The General Practitioners Society of Australia (GPSA) Formed in 1968 the GPSA was a right-wing organisation which aimed to represent GPs. The GPSA opposed the introduction of universal health insurance, believing that it would destroy the rights of GPs. It opposed any part of government interferece with the delivery of private medical practice. It was particularly opposed to the idea of bulk-billing. The RACGP was seen by the GPSA in a bad light because of its acceptance of government money to provide GP training. The AMA was not left out of its firing line because the AMA accepted the government proposals in the form of Medibank.

NB the General Practitioners Society of Australia (GPSA) is not to be confused with the current GPSA (General Practitioner Supervisor Association), a completely different organisation.

1973 - The RACGP produced a prototype for medical record system.
1973 - A number of universities established Chairs of Community Medicine (General Practice).
1973 - The NSW Health Commission was established. 1973 - The Doctors Reform Society of Australia (DRS) was formed because of concerns regarding Medibank3.
1973 - The government published its proposal of changes to the health system: "A Community Health Program for Australia". 1974 - Sydney University includes General Practice as a separate discipline in its curriculum (now reduced to 5 years).
1974 - The Health Services Commission is formed. This was the beginning of formal healthcare planning in Australia. It was headed by Dr Sidney Sax 1974
The Family Medicine Program (FMP) commenced and 238 trainees were enrolled.
Entry to the FRACGP was determined to be via the examination pathway.
The RACGP Health Record was published.
the Ballarat Sub-Faculty of the RACGP was formed.
1975 - The government instigated its medical insurance reforms under the name "Medibank" on 1st July. The main principles were:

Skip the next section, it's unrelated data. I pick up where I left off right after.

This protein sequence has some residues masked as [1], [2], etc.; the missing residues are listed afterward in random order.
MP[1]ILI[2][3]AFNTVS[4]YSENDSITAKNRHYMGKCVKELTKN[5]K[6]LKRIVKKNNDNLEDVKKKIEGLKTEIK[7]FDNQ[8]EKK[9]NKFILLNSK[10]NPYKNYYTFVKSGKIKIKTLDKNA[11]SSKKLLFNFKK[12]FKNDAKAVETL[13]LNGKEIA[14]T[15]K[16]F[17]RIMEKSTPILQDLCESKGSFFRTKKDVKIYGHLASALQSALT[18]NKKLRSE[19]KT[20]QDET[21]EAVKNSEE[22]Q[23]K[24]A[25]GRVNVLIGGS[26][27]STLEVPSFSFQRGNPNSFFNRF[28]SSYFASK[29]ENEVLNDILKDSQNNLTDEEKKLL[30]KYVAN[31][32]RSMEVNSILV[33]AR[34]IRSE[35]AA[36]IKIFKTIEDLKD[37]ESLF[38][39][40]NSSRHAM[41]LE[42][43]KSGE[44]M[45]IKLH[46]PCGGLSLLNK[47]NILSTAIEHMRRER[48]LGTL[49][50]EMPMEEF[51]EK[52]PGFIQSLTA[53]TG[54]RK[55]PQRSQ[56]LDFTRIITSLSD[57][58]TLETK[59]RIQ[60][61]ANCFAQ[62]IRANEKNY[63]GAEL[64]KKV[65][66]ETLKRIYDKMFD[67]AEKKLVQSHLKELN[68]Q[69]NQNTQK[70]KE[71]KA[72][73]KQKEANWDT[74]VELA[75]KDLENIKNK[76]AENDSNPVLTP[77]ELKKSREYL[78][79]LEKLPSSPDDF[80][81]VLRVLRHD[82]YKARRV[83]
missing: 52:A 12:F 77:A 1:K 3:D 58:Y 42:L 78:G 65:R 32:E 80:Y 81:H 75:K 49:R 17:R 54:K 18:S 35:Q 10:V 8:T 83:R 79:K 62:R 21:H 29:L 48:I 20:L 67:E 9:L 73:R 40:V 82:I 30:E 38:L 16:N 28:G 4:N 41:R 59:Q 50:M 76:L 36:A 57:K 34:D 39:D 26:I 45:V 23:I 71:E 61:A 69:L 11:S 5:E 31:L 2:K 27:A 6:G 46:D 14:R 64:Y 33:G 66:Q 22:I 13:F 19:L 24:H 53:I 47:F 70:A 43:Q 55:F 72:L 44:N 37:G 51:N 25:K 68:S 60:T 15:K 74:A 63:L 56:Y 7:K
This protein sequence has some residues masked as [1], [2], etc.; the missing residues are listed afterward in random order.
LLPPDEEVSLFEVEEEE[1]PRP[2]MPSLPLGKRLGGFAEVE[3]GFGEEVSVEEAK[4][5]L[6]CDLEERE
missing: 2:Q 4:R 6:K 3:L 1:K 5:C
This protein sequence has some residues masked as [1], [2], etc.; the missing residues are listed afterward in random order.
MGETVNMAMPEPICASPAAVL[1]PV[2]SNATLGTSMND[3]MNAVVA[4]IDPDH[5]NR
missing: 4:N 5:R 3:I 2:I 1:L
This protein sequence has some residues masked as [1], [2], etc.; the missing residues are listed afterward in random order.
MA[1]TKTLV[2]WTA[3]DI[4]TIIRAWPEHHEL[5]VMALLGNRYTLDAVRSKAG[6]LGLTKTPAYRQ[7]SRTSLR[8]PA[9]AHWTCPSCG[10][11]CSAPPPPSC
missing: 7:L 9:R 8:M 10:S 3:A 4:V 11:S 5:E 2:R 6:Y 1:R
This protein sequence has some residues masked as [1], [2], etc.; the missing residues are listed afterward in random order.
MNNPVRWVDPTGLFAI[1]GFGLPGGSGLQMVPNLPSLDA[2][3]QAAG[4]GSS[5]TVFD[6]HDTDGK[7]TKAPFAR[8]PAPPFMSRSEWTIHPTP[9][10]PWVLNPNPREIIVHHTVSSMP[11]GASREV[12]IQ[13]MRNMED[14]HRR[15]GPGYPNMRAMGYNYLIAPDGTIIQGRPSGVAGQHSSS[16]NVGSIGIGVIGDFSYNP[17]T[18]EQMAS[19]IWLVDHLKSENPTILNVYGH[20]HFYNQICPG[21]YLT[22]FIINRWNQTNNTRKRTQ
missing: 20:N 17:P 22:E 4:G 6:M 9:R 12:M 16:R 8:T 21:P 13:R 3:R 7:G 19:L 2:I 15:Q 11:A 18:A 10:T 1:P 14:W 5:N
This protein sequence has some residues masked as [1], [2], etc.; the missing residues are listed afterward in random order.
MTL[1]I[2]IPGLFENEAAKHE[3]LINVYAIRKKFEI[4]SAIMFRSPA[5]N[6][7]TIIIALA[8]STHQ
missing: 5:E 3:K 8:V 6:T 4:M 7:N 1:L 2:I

• medical and surgical benefits provided to all Australians
  • 85% of the scheduled fee being paid for all consultations, investigations and procedures
  • no limit was set on what doctors could charge for their services
  • treatment in a public hospital was provided for free
  • The Pharmaceutical Benefits Scheme was increased
  • Direct billing of Medibank (at the 85% fee) was encouraged.
The initial funding by a 1.35% tax levy was rejected by the Senate and the whole scheme was funded by the government. 1975 - November. The Labor Party lost power and was replaced by a Liberal-National Party government. The new government instigated a review of Medibank and determined that it was not viable financially. Universal free hospital access was ceased in almost all hospitals in successive years. Free access was determined by means testing. Doctors could no longer direct bill the government except for pensioners and unemployed patients.
1975 - 11th November, Don Chipp (Liberal) became Minister for Health. His term ended on 22nd December, 1975
1975 - 22nd December, Ralph Hunt (National Country) became Minister for Health. His term ended on 8th December, 1979
1976 - The National Trainees Association is established.
The RACGP proposed to the AMA that general practice should be recognised as a speciality.
The Manual of General Practice, a revised version of the New Zealand manual, was published
The Newcastle/Hunter Valley Sub-Faculty of the RACGP was formed with close ties to the medical school at the University of Newcastle.
1978 - The National Specialist Qualifications Advisory Committee (NSQAC) recognise general practice is a "specific and defined discipline in medicine".
The first RACGP Computer Conference was held in Jolimont, Vic.
The RACGP Medical Education Committee set up a sub-committee on rural practice and holds a conference for rural doctors: "Country Towns, Country Doctors"
The RACOG's Joint Diploma in Obstetrics and Gynaecology was created.
1979 - Rural registered posts were created in Lismore, Dubbo, Orange and Wagga Wagga
1979 - 8th December, Michael MacKellar (Liberal) became Minister for Health. His term ended on 20th April, 1982

Medicare Rebates Short Standard Long Prolonged
1976 $6.00 $8.20 $15.60 $23.50
1977 $6.00 $8.20 $15.60 $23.50
1978 $6.50 $8.90 $17.00 $25.50
1976 $7.90 $10.20 $19.40 $29.00

The 1980s

Prime Minister Minister of Health Political party
11/11/75 to 11/3/83 Hon Malcolm Fraser, MP Hon Michael MacKellar, MP(8/12/79 to 20/4/82)
Senator Hon Peter Baume (20/4/82 to 7/5/82)